ERIO'S WEEKLY E-NEWS 15-08-2013
ERIO news and activities
What is the EU 2020 Strategy?
The EU 2020 Strategy is a ten-year EU plan replacing the Lisbon Strategy. Its main objectives are to boost the European economy and to improve the quality of life by raising employment, productivity and social cohesion. This new plan covers five areas: education, social cohesion, employment, innovation and climate/energy. Specific targets set for these areas are expected to be achieved by the EU by 2020:
Employment: increase the employment rate of those aged 20-64 to 75%;
Innovation: invest 3% of the EU GDP in research and development;
Energy: reduce GHG emissions by 20%; increase 20% of energy renewable resources/ energy efficiency;
Education: reduce early school leavers to below 10%, tertiary education attained by 40% of 30-34 olds;
Social inclusion: lift over 20 million people out of poverty and social exclusion.
The Strategy aims for a smart, green and inclusive growth. Smart growth refers to education, innovation and digital society; green growth should make the EU production resource efficient and boost the competitiveness; inclusive growth should raise the employment rate and acquisition of skills as well as reduce poverty.
How can the EU Strategy 2020 affect the Roma?
The Roma constitute the largest ethnic minority in Europe (10-12 million). They suffer massive discrimination especially in areas of employment, housing, health and education and are at greater risk of poverty and social exclusion than most Europeans. Roma inclusion is thus in line with the inclusive growth priorities set by the EU Strategy 2020:
- Reduction of poverty target should directly and positively affect the Roma, especially the actions planned by the European platform against poverty and social inclusion which aim at improving access to the labour market, social protection, basic services and education.
- Attention placed by the EU Strategy 2020 on education should improve the Roma situation and start a process of desegregation that would consent an equal access to quality education for Roma.
- The unemployment rate among the Roma substantially exceeds the average of non-Roma. Attention placed by the EU Strategy 2020 on the employment issue should improve Roma situation by ensuring better inclusion of the Roma population in society.
Auschwitz, 2 August 2013 – The world’s largest Roma Genocide Remembrance Event “Dik I na Bistar / look and don’t forget” took place on 2th August at the Auschwitz-Birkenau Memorial and State Museum. More than 400 youths from over 20 countries participated at the youth commemoration at the site of the former so-called “Gypsy camp”. The great number of participants underlined the growing importance of Roma youth movements fighting against prejudices and stereotypes and striving for official recognition of the 2nd August as an international day of remembrance for the victims of Parrajimos (Roma genocide).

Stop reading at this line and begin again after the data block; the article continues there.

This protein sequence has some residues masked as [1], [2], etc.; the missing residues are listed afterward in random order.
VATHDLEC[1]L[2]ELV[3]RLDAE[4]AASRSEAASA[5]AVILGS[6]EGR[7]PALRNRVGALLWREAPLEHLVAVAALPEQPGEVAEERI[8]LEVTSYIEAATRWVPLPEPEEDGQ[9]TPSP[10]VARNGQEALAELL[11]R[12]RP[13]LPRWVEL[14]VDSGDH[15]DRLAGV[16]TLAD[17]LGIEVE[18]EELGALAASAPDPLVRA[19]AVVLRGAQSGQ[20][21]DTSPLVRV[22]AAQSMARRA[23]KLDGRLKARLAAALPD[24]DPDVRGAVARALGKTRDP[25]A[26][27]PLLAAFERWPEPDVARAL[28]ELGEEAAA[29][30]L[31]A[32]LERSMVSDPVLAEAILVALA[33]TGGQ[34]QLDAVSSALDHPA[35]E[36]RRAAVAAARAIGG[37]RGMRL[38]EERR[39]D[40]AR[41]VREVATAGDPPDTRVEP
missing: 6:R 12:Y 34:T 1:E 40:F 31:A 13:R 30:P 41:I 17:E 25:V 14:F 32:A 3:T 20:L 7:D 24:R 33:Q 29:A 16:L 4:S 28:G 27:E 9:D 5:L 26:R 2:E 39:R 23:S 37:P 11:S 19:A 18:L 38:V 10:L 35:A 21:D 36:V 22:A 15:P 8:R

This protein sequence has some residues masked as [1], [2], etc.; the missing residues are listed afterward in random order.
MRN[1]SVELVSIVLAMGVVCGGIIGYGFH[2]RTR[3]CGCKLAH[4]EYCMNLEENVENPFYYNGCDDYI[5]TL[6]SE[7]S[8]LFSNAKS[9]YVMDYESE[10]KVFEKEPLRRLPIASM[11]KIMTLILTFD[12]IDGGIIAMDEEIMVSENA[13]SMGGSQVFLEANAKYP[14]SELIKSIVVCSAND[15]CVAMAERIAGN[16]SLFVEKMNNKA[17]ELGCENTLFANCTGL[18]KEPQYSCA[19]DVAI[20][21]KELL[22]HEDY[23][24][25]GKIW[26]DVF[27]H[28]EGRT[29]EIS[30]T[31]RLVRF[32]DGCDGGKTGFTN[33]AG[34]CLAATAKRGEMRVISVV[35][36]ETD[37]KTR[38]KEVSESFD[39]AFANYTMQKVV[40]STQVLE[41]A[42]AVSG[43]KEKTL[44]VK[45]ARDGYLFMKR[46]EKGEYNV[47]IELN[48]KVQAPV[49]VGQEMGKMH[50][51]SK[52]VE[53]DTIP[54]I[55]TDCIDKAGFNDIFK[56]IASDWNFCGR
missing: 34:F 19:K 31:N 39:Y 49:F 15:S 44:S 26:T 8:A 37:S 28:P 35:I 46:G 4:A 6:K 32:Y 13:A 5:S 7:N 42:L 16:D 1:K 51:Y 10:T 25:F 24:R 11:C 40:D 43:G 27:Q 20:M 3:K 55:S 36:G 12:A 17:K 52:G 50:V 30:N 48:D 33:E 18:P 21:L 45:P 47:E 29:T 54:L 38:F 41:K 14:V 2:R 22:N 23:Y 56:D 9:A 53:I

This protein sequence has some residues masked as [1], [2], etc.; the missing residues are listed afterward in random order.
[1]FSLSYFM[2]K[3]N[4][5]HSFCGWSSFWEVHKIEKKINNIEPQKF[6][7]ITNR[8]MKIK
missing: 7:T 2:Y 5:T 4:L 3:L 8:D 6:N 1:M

Read more here
Budapest, 5 August 2013 - Several thousand Roma (Gypsies) have had their water supplies cut off or reduced in a dispute with the council in the northern Hungarian town of Ozd. Ozd's council did not directly accuse local Roma, but said residents were wasting water and it could no longer afford to operate pumps and wells. Many Roma in eastern Europe depend on roadside pumps, as they are too poor to pay for running water in their homes.
Last Friday, the local water authority in Ozd implemented a decision taken by the town council in June to turn off 28 pumps completely, and reduce the pressure in a further 60, says the BBC's Nick Thorpe in Budapest.
Read more here
“We are reminded, on 2 August, the day of remembrance for the hundreds of thousands of Roma massacred by the Nazis during the Second World War, of the need to build a Europe of peace and tolerance, involving all levels of governance”, in the words of Herwig van Staa, President of the Congress of Local and Regional Authorities of the Council of Europe.
Read more here
ANNOUNCEMENTS and events
The speakers will discuss the genesis of the Nazi "Final Solution of the Gypsy Question" in various parts of Europe and the subsequent Roma struggle for compensation and recognition of their suffering.
Read more here
The Early Childhood Programme at the Open Society Foundations in partnership with Damn Fine Media is pleased to announce that, in response to many requests, we have produced a number of versions of the short animated history in differing languages – Bulgarian, Czech, Hungarian and Romanian.
The original English version is here
The Romano Kher - Roma House Project, in collaboration with the Council of Europe’s Alliance of Cities and Regions for Roma Inclusion, would like to invite you to the International Conference on Roma Housing in Europe, that will take place in Murska Sobota, Slovenia, on 20th September 2013.
When and how to apply?
The Council of Europe is pleased to cover the travel and accommodation expenses of selected participants.
Applications for this support must be submitted using the official application form, available for downloading through our website as of 21st August 2013.
Applications should be accompanied by a description of the project/initiative (characteristics, objectives, resources, partners, results).
Applications can be sent to: firstname.lastname@example.org until 21st August 2013